Summer brings block parties and picnics, gardening and perennial swapping, and kids biking up and down the street. Your neighborhood, close to parks, lakes, and shopping, is exactly where you want to be and where you want to stay.
But you’ve started to wonder if that will be feasible. Your parents and older guests are starting to have problems getting up your front steps. The first-floor bathroom is cramped, and there’s nothing to grab onto if they lose their footing. Is this your future? Will you be able to grow old with your house?
You’re not alone with this question. According to AARP, about one percent of the 100 million homes in the U.S. are ready for “aging in place.” And we’re aging in Minnesota. Between 2010 and 2020, the number of residents 65 and older is expected to increase 41 percent. We’re also less likely to move after we retire. We snowbirds are staying in the snow.
Options exist to make our homes better for us, no matter what stage of life we’re in.
It’s time to look at your home through a new lens and determine how it can be adapted to fit your life in the coming years without sacrificing style, design, or functionality.
Here are the key areas to consider.
In general, the more you can locate essential spaces on the first level, the better. List your everyday tasks and how you would complete them if you had limited mobility. Which spaces would be too small, too high, or beyond your reach? What could be moved or adjusted on your first floor to make it most useful?
First, look at the size of the door, which typically is the smallest door in the house. Is it wide enough for a walker or wheelchair? Once you’re in the room, is there enough space to maneuver? Also think vertically. Do you have a low toilet and high sides on the tub? Both can be difficult to use if you have limited mobility. A quick way to check: would you be able to use them comfortably if your leg were in a full cast?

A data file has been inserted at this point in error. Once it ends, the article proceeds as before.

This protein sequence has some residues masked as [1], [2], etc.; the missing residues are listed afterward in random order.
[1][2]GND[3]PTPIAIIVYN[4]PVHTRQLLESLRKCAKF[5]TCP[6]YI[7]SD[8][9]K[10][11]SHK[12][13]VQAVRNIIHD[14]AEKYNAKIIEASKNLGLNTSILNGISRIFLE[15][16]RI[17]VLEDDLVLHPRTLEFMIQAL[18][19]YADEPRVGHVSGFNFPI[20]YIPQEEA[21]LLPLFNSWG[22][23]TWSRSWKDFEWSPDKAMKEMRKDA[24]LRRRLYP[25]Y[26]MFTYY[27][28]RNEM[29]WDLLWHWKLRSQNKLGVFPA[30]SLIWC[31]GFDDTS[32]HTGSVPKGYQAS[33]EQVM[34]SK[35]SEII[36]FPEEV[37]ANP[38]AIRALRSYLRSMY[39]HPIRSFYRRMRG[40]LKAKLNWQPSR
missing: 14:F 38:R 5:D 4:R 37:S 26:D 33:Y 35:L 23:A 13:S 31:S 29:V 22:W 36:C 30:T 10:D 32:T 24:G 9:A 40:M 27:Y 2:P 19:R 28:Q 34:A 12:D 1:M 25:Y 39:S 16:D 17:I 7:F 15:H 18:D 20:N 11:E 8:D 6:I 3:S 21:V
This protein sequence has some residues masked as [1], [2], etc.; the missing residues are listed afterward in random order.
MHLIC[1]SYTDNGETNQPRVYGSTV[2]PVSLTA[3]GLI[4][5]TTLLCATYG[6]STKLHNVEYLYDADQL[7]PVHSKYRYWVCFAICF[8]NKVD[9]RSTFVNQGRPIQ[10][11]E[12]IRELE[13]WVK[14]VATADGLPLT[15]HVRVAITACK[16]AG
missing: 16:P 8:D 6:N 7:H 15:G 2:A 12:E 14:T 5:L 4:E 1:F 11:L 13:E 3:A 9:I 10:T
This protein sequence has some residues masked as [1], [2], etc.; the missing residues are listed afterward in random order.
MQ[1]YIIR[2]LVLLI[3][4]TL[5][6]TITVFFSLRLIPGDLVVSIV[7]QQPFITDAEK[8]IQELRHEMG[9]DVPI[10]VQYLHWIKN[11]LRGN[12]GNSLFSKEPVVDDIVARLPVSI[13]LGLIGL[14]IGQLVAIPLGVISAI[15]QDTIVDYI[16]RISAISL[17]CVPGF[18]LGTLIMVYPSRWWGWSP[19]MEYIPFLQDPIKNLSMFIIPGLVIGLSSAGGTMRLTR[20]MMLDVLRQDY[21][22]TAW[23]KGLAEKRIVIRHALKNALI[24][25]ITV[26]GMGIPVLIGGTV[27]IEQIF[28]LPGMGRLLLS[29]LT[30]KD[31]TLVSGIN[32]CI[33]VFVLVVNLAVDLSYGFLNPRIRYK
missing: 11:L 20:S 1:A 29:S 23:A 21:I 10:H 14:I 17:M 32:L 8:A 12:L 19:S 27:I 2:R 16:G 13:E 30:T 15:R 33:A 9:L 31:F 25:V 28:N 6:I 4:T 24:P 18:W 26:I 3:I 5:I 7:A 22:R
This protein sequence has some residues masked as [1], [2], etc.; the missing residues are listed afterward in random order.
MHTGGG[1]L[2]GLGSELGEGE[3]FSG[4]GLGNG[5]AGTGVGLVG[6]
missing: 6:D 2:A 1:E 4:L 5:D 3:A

Check the clearances around your cabinets, doorways, and islands. Is there enough room to open the refrigerator and oven doors, load and empty the dishwasher, move between counters and the stove? Are the sink and counters at a height that works for everyone? Also, check if the floor surfaces are slippery or uneven, which could cause tripping or falling.
If you have an older home, it’s likely that your laundry area is in the basement, requiring you to carry baskets up and down steep stairs. A creative repurposing of space on your first floor, plus a stacked washer nad dryer, could save your knees and keep you in your house longer.
Have you ever noticed how many stairs you have in your home? Stairs to the front and back door, stairs between floors, possibly multiple sets of stairs leading from landings. Even if you move most of your living space to the first floor, you might need to navigate entrance steps from the garage or yard. Remodeling tweaks can smooth out and remove these obstacles.
The golden age is before us, not behind us. — William Shakespeare
We’re ready to help you stay in your house as long as possible. Our award-winning expertise in Universal Design will make sure that your renovation project not only enhances and improves your living space now but also builds in the functional characteristics you and your loved ones might need in the future.